We can't do that from sitting inside a church building. We can't do that if we are only a church on Sundays. We have to be Radius everyday.
Jesus gave us all our mission,
Acts 1:8 (NLT)
But you will receive power when the Holy Spirit comes upon you. And you will be my witnesses, telling people about me everywhere—in Jerusalem, throughout Judea, in Samaria, and to the ends of the earth.”
And in Matthew, he gave us the rules to follow while seeking to accomplish that mission. You may have thought, as I once did, that we had to follow some long list of rules. But really, it's quite a short, common sense, list.
- Love God
- Love your neighbor
Somewhere along the line, we got in our heads that in order to be a Christian you had to follow a list of Dos and Don'ts. We had to judge others, and think ourselves better than everyone else. That doesn't sound like anything people want to be a part of. But from what I've been learning over the past 10 years is that isn't true at all.
So what does it look like to love God and love your neighbor?
It means getting outside the church and meeting people where they are. It means praising our creator for all he's done for us. It means seeking his will for our lives. If you've been paying attention to social media this week, you've probably seen pictures of people from Radius loving their neighbors.
We love St. Pete. We think this is an awesome town, filled with amazing people, and we want to be out serving our community however we can. So, whether we are feeding people, paying for their parking or laundry, blessing businesses in some small way, providing for peoples' basic needs, or just taking the time to hand-write a thank you note, we want to be out, loving our neighbors. We want to be a tangible, visible evidence of Jesus in our community.
If you're looking to experience God's love, and share that love with others, come check us out this Sunday.
Why do we gather?
Back when I was in college, I spent a lot of time driving on the weekends to visit my future bride. There were a lot of hours spent on the road and I found a number of ways to keep myself entertained. One way, was to listen to Christian talk radio. Even though I was far from a believer at the time, I was still drawn to it. I found it interesting how much time people could spend talking about Jesus. One of the major topics, at least in the late 90's, was the idea that Christians didn't need to go to church. There was a big push to remove the act of going to church from the church (if that makes sense).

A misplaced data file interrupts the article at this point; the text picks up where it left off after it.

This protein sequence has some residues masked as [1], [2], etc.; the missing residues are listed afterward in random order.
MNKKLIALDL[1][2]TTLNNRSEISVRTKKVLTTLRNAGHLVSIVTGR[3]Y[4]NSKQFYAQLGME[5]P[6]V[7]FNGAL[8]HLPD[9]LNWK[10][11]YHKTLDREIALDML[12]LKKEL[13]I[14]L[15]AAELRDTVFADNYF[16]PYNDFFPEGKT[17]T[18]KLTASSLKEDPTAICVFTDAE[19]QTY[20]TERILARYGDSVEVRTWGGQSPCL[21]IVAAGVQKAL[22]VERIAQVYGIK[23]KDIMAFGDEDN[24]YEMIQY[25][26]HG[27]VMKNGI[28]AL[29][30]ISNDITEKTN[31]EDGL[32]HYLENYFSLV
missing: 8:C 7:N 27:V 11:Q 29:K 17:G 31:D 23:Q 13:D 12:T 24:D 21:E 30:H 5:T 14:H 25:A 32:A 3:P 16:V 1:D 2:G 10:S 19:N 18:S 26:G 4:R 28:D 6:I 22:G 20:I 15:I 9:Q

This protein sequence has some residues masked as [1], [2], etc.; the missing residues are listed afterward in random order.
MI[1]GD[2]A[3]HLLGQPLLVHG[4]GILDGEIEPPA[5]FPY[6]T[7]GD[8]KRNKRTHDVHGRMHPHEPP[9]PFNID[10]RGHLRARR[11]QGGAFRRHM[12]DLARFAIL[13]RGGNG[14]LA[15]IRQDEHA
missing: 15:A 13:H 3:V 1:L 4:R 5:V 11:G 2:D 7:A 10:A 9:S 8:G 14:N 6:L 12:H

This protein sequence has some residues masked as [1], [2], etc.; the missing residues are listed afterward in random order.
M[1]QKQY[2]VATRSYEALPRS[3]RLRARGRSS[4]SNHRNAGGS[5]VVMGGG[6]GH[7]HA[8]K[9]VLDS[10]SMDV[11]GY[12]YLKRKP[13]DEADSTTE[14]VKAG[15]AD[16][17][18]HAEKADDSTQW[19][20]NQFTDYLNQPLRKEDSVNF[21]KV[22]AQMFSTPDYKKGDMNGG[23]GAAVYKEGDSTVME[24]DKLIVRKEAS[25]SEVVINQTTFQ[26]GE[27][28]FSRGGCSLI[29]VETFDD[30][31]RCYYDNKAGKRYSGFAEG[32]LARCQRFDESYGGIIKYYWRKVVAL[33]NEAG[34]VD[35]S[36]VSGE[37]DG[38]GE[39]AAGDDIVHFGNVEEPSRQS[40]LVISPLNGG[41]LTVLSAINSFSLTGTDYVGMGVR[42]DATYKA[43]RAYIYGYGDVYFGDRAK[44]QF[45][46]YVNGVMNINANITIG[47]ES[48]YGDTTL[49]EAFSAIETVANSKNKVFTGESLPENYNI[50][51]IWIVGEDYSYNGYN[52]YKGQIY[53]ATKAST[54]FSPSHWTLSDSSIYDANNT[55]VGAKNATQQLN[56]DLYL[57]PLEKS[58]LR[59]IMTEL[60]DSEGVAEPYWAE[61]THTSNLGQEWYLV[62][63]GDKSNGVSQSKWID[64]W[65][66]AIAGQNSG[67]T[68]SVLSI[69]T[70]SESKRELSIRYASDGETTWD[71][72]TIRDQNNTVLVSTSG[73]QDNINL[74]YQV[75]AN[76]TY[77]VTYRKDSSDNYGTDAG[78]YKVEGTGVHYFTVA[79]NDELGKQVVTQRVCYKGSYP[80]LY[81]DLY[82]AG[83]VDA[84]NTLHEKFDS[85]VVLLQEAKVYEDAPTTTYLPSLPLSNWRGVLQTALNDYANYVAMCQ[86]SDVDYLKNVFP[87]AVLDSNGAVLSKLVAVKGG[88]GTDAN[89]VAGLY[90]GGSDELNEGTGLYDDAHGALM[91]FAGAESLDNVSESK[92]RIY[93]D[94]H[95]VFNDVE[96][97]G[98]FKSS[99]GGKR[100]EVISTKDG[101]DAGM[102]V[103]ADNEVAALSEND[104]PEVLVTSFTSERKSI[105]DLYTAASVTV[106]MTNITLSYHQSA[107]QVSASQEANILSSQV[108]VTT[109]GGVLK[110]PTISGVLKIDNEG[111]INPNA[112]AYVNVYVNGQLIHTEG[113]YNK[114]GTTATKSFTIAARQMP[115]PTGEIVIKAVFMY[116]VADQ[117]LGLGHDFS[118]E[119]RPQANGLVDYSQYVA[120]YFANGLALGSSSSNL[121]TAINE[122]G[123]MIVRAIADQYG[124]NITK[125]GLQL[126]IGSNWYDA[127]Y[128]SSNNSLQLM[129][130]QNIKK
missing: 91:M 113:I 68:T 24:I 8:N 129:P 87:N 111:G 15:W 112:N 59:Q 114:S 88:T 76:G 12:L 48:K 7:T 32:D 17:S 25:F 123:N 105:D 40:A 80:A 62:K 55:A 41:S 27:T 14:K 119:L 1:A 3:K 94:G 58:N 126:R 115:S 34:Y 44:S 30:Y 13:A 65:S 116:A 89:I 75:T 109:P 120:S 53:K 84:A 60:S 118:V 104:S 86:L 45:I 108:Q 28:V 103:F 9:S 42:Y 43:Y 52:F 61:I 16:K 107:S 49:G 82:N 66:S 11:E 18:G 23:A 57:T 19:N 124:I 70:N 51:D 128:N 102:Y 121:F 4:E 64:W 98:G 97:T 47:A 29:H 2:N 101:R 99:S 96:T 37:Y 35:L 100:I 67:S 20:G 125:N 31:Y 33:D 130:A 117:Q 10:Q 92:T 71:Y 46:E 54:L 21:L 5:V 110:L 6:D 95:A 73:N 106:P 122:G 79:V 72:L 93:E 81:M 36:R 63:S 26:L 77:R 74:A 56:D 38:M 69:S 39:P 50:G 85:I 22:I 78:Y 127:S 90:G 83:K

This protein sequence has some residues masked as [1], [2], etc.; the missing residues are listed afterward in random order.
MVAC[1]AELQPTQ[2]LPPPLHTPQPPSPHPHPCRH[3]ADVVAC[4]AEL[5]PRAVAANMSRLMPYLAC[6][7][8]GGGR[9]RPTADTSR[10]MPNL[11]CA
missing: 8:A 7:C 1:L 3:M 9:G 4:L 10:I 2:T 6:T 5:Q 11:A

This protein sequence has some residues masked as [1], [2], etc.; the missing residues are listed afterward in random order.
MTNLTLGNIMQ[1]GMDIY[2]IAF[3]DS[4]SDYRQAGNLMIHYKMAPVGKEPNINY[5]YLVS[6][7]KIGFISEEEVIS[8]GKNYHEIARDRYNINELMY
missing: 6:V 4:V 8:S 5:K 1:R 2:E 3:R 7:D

Even as a non-believer with a Roman Catholic upbringing, I didn't feel like that was right. I didn't know why until I started attending church again, and allowed God into my heart.
The idea of community, or a gathering, isn't meant to be another Christian Must-Do kind of thing. And, though some might say otherwise, you aren't going to hell because you missed a few Sundays in a church building.
Let's make it easy. Let's not focus on the whole church. Let's just talk about Radius.
Why do we have Radius Gatherings?
To be a bit transparent, one of the reasons is because we know people have had a lot of negative experiences at church buildings, and we seek to create an environment where people can come as they are, and I don't just mean in how they dress, but as they are in life. It's time we allow people to enter church without having to put on a mask. If everyone in St. Pete who had a negative experience inside a church building found a place where they could go without being judged, churches would fill up all over town.
We want to create a place where people can be themselves, have some fun, meet some great people, and hear about how much God loves them, not about the rules they have to follow, or how guilty they should feel because they made a mistake in life.
Let's be clear though, there is a thing called conviction. Sometimes when we hear the truth, we feel a desire to change. That's different than guilt. Guilt holds us down and distances us from God. Conviction gives is the knowledge, vision, and motivation to become a better version of ourselves, and move closer to God.